Exactly one year ago, Liz Truss took office as the prime minister of the U.K., promising a transformative era of free-market economics. However, the 12-months that followed her appointment painted an entirely different picture, marked by economic upheaval, political farce, and a series of unexpected events that shook the very core of British politics.
We revisit the most significant moments of Truss’ brief tenure and look at how they impacted the U.K.’s political and economic landscape.
The Dawn of a New Era
The first day of Liz Truss as PM was marked by high optimism and anticipation. The former foreign secretary pledged to address the issues hampering Britain’s growth and hinted at a pro-growth agenda that aimed to reshape the U.K. economy. However, the journey ahead was far from smooth.
Truss’ ambitious economic plan, dubbed “Trussonomics“, was introduced through a mini-budget just days after her appointment. The plan, which comprised a series of supply-side reforms and debt-funded tax cuts, was expected to stimulate the economy. However, it led to an unprecedented drop in the pound’s value, forcing the Bank of England to intervene with an emergency bond-buying program.
Despite the initial setback, Truss remained steadfast in her commitment to deregulation and tax cuts, believing it to be the key to fostering economic growth. However, her approach was met with strong criticism, with detractors arguing that it would only fuel inflation and fail to address the cost-of-living crisis.
Adding to the economic turmoil, Truss faced unexpected challenges that further complicated her tenure. The death of Queen Elizabeth II, just days after Truss’ appointment, resulted in a period of national mourning that disrupted the government’s schedule and delayed the implementation of Truss’ economic plan.
Furthermore, Truss was under immense pressure to address the energy crisis triggered by Russia’s invasion of Ukraine, which threatened to significantly increase energy bills for the U.K.’s most vulnerable citizens. Despite promising to cap energy bills, Truss’ energy strategy remained largely unclear, adding to the uncertainty facing the U.K. economy.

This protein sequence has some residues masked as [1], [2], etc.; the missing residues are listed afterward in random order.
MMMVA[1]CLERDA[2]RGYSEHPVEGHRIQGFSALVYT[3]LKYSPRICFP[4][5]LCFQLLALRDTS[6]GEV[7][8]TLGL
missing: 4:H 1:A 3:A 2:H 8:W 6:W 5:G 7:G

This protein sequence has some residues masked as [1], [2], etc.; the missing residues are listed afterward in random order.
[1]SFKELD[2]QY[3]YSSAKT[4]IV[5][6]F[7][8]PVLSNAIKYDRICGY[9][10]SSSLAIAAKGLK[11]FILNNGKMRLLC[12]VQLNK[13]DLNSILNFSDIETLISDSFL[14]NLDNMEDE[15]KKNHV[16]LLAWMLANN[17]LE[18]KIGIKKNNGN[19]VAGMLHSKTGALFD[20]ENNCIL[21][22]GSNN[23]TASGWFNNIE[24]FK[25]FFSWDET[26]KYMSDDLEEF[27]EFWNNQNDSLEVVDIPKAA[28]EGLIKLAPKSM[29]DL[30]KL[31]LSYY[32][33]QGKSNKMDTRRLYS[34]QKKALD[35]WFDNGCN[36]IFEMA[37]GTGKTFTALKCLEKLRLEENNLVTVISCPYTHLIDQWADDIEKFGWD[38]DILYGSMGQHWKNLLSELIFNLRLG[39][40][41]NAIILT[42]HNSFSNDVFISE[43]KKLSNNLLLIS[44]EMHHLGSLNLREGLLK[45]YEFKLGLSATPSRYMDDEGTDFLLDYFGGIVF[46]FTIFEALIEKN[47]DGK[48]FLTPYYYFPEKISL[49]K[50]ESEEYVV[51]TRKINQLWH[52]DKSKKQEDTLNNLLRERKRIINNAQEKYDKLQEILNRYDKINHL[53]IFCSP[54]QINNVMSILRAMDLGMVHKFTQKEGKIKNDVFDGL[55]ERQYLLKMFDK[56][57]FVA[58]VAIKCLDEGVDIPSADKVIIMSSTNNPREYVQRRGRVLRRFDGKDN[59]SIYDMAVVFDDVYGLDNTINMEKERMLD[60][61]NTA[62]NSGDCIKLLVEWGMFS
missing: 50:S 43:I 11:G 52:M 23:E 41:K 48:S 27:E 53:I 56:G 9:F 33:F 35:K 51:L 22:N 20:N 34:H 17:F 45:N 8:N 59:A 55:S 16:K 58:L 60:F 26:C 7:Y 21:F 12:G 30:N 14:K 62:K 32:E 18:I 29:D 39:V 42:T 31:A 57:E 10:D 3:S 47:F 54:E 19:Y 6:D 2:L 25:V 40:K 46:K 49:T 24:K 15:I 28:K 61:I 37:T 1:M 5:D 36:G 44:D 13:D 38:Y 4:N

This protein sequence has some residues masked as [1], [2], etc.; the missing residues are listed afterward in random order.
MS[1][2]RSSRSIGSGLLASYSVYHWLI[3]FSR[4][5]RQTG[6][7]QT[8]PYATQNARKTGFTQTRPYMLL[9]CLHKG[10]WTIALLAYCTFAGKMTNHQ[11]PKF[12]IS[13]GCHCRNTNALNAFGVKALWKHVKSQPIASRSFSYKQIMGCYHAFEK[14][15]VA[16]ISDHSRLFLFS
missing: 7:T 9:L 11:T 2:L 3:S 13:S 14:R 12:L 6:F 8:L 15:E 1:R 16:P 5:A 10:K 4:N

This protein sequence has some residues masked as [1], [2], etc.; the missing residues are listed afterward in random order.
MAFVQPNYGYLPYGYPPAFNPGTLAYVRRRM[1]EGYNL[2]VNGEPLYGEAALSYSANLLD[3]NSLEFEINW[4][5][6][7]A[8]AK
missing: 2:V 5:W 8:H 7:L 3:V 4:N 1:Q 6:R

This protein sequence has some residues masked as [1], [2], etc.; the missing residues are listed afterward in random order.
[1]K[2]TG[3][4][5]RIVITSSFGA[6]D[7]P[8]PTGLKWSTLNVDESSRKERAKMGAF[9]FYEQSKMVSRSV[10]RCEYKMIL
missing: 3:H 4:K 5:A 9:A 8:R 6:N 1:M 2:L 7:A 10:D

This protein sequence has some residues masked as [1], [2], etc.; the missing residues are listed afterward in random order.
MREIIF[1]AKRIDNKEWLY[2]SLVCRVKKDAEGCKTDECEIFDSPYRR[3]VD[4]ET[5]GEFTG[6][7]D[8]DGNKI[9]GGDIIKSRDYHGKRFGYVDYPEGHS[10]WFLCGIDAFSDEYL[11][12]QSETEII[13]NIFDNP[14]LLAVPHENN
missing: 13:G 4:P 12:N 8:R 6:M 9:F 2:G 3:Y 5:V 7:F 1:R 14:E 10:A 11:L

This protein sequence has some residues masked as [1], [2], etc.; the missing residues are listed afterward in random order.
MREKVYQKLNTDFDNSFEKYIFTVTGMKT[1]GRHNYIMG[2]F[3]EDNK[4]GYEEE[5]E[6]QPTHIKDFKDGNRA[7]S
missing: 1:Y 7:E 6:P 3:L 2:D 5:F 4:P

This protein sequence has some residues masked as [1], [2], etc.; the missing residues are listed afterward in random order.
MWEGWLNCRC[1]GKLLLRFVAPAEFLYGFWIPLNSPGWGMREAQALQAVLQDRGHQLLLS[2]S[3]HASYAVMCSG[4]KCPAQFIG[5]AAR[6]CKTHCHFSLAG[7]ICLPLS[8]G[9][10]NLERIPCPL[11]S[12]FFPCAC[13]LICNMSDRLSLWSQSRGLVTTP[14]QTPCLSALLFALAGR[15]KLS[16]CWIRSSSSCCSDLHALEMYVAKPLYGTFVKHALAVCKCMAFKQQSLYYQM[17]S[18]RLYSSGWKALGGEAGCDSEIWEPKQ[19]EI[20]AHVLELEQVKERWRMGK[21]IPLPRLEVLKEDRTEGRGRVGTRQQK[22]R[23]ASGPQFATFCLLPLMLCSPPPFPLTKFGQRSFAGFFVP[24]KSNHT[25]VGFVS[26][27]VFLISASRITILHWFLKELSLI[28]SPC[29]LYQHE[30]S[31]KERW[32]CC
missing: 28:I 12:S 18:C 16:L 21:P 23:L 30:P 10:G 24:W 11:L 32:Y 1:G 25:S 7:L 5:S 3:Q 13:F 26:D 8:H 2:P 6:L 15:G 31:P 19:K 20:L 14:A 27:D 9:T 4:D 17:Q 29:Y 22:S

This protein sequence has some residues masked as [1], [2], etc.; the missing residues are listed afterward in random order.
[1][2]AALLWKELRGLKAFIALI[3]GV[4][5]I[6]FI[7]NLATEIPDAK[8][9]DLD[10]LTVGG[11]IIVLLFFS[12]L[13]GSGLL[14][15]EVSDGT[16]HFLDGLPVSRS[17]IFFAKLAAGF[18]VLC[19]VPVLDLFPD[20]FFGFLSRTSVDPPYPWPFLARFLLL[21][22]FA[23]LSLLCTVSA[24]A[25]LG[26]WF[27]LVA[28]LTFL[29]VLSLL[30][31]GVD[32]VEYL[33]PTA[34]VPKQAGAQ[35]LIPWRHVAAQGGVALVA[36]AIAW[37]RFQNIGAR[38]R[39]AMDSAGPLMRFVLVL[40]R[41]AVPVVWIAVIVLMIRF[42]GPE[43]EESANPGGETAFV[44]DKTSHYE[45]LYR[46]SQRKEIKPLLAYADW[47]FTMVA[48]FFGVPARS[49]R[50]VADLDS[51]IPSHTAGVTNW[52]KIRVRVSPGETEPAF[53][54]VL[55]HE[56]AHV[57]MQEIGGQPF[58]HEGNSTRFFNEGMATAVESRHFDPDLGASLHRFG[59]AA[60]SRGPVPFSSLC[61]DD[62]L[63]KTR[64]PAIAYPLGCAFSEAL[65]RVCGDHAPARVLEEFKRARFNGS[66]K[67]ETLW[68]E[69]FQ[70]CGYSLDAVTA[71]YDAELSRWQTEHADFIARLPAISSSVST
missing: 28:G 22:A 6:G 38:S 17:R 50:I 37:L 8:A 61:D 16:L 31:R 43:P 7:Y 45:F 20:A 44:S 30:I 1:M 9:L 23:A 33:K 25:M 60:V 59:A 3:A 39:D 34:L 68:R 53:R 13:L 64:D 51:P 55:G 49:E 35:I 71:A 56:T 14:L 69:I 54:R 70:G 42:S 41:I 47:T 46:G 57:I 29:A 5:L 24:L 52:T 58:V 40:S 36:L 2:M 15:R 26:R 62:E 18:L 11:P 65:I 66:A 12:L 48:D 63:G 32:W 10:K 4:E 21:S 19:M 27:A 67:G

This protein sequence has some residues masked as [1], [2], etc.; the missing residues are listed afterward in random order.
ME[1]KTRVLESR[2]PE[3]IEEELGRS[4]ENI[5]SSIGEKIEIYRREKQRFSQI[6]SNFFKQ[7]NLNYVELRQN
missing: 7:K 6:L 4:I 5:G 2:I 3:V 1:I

As the economic situation worsened, Truss found herself backtracking on several policies. In a desperate attempt to calm the turbulent markets, her key ally and the then Chancellor, Kwasi Kwarteng, reversed the flagship cut to the top rate of tax. Despite these efforts, Truss’ economic plan continued to falter, leading to rising mortgage rates and increasing economic instability.
Just when it seemed that things couldn’t get worse, Truss was forced to resign, ending her brief yet tumultuous tenure as PM. Her resignation came after a series of political scandals and a party row over state pensions. The abrupt end to her leadership marked one of the shortest tenures of a U.K. prime minister, leaving a legacy of economic instability and political uncertainty.
The Aftermath of Truss’ Leadership
A year after Truss’ appointment, the repercussions of her leadership continue to be felt across the U.K. The Ipsos poll shows that the public’s trust in the Conservatives to manage the economy significantly declined during Truss’ tenure and has yet to recover. This decline in trust has given the Labour Party a considerable lead in the polls, leaving the Conservatives in a precarious position with an election looming.
Moreover, Truss’ time in office has negatively impacted Britain’s reputation globally. According to a survey by EY, Foreign Direct Investment (FDI) into the U.K. fell significantly last year, placing the U.K. behind France. This decline in FDI, coupled with the U.K.’s underperformance post-COVID, paints a grim picture of the country’s economic prospects.
Despite her brief and controversial tenure, Truss remains a prominent figure in British politics. She continues to defend her economic approach, attributing the failure of her plan to a powerful economic establishment resistant to change. Truss is advocating for the overhaul of the U.K.’s sluggish economy and is expected to deliver a keynote speech on the country’s economic woes.
Liz Truss’ tenure as PM was a critical period in British politics, marked by high economic volatility and political uncertainty. A year on, the repercussions of her leadership continue to shape the U.K.’s political and economic landscape. As we look ahead, the lessons from Truss’ tenure offer valuable insights into the challenges and complexities of leading a nation through times of crisis.